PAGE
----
Almost 60,000 Long Islanders filed unemployment insurance claims last week as the coronavirus shutdown continued to spark an unprecedented wave of layoffs across the region and the nation.
In total, more than 175,000 Long Islanders have filed for jobless benefits in the past four weeks, joining 1.2 million New Yorkers and 22 million Americans who filed claims in the same period.
Across the state nearly 400,000 new claims were filed in the last week alone, according to New York State Department of Labor figures released Thursday.
To deal with the influx of claims, the Labor Department last week streamlined its online filing system, which is now open Monday through Sunday from 7:30 a.m. to 7:30 p.m., according to its website.
While every region in the state is experiencing historic increases in jobless claims, Long Island has been particularly hard hit. For the third week in a row, the Island was the region with the largest percentage increase in claims.
On the Island, 59,526 residents filed for unemployment benefits in the week ended April 11, marking a 4,386% increase over the 1,327 claims that were filed the same week a year ago. During the week prior, Long Islanders filed 55,361 claims.
“Long Island is having an unusually high jump in unemployment claims,” Gregory DeFreitas, senior labor economics professor at Hofstra University said Wednesday.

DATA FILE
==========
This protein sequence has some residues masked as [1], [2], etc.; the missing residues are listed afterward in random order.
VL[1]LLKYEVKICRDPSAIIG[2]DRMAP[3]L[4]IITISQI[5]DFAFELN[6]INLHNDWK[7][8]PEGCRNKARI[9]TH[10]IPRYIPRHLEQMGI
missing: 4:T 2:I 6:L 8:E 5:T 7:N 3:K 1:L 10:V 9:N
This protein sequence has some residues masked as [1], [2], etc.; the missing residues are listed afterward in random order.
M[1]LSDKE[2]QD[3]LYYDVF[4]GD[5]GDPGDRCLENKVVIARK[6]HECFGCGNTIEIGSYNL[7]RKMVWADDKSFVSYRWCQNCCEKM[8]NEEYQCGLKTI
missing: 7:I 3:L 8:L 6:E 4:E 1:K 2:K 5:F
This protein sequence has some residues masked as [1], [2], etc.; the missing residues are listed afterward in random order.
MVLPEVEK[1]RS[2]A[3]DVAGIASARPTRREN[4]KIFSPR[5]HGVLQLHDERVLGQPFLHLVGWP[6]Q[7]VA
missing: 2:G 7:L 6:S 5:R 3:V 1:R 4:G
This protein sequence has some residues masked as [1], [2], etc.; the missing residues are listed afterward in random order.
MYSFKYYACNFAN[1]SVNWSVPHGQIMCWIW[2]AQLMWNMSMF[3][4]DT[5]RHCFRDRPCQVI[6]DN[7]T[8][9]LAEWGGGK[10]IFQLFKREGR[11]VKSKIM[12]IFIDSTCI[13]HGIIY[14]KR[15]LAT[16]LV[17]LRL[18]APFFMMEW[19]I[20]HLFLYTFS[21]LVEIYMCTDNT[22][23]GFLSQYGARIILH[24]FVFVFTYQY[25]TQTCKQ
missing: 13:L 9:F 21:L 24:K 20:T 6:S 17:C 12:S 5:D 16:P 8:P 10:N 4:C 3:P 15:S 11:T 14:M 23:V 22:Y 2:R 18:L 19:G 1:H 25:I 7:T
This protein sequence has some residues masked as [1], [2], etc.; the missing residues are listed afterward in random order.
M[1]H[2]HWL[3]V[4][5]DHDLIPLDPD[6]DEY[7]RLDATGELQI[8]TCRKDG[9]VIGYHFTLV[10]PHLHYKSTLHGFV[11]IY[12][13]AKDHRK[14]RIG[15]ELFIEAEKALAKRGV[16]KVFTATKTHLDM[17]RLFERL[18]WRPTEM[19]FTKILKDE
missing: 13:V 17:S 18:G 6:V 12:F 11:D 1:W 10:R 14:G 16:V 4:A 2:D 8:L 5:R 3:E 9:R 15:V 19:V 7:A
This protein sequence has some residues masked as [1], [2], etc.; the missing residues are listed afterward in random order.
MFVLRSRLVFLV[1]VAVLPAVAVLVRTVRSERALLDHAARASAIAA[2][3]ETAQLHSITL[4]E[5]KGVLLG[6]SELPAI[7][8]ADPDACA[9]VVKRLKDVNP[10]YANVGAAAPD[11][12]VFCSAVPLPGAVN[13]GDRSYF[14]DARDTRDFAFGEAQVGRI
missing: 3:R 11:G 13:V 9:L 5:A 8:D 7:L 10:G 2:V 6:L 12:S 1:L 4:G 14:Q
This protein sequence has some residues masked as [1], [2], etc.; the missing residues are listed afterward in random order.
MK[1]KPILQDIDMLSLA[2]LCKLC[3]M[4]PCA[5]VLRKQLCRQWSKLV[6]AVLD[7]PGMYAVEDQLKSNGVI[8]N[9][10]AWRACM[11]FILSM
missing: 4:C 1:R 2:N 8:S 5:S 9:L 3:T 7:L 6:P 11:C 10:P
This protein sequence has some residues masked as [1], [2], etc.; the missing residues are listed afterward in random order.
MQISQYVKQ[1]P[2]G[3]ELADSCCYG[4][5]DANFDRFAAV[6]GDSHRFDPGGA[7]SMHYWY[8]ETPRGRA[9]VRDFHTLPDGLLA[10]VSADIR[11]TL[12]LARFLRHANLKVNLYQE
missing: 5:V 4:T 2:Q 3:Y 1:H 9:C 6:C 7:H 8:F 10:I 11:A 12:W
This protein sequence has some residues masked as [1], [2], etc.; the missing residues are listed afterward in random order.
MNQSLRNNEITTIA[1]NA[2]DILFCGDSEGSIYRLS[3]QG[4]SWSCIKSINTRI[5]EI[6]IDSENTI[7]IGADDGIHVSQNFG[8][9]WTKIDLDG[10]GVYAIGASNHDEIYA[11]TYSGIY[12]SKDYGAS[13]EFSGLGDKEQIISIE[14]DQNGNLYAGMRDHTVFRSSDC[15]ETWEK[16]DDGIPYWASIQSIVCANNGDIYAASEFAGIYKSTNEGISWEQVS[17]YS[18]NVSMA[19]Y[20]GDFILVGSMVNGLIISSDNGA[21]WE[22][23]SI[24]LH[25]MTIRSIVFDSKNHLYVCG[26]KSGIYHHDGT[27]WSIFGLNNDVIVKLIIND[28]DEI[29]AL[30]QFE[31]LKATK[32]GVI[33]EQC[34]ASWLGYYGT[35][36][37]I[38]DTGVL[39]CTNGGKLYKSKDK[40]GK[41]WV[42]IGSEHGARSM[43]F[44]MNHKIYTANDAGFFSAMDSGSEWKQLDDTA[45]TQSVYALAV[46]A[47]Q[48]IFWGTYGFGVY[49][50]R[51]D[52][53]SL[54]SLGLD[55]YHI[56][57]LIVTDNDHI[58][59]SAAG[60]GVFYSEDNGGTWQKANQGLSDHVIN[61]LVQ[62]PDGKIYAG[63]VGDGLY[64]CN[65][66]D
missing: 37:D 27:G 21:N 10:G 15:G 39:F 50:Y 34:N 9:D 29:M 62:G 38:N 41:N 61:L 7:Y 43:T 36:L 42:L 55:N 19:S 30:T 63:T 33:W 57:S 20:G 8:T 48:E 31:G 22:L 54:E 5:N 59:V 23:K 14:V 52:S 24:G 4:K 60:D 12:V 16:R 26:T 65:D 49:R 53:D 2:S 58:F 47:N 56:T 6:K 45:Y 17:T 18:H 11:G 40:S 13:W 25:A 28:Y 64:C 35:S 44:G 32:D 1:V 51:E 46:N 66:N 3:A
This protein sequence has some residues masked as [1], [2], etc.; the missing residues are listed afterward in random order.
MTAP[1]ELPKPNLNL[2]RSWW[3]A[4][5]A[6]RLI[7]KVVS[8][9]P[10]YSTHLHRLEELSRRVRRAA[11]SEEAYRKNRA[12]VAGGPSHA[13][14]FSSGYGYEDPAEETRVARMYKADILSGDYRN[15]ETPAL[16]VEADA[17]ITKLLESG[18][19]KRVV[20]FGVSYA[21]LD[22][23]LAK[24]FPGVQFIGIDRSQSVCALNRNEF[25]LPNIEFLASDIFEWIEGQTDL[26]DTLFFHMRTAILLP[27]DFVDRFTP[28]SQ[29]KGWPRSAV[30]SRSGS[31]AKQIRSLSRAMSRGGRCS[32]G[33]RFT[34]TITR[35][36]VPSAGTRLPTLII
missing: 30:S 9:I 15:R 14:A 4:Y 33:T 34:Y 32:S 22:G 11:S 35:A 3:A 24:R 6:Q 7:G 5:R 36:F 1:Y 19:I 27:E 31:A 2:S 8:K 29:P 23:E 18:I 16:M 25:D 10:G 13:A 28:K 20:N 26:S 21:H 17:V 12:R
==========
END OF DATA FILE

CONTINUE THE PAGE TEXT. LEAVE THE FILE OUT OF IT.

Although the New York City region has the highest number of filings – an expected outcome given its significantly larger working population – on a percentage growth basis, the Island tops the rest of the state. New York City reported a 3,516% jump in claims last week from the same period a year ago, putting it second to the Island in its growth percentage.
DeFreitas said it’s possible the makeup of Long Island's job market put it in a more precarious spot when non-essential businesses were ordered to close.
“We do have an above average vulnerability in some of the more affected industries,” he said. Industries like construction and manufacturing make up about 12% of the Island’s workforce, while those sectors make up 8% of jobs in the state.
Additionally, wholesale and retail trade jobs – with the exception of grocery and drug stores – make up a larger portion of jobs here than elsewhere in the state.
“If you subtract grocery stores and drug stores, retail trade makes up 14% of all jobs, which is above the statewide average of about 10%,” DeFreitas said. “Those people are mainly out of work.”
And while other parts of the state, like New York City, have a similar percentage of jobs in the hard-hit hospitality sector, the city also has a higher concentration of jobs in other industries to compensate, something the Island does not.
“Obviously, New York has more employment in hotels and restaurants, but Wall Street is still working,” DeFreitas said. “There’s a lot more finance jobs and high-tech jobs in the city than on Long Island.”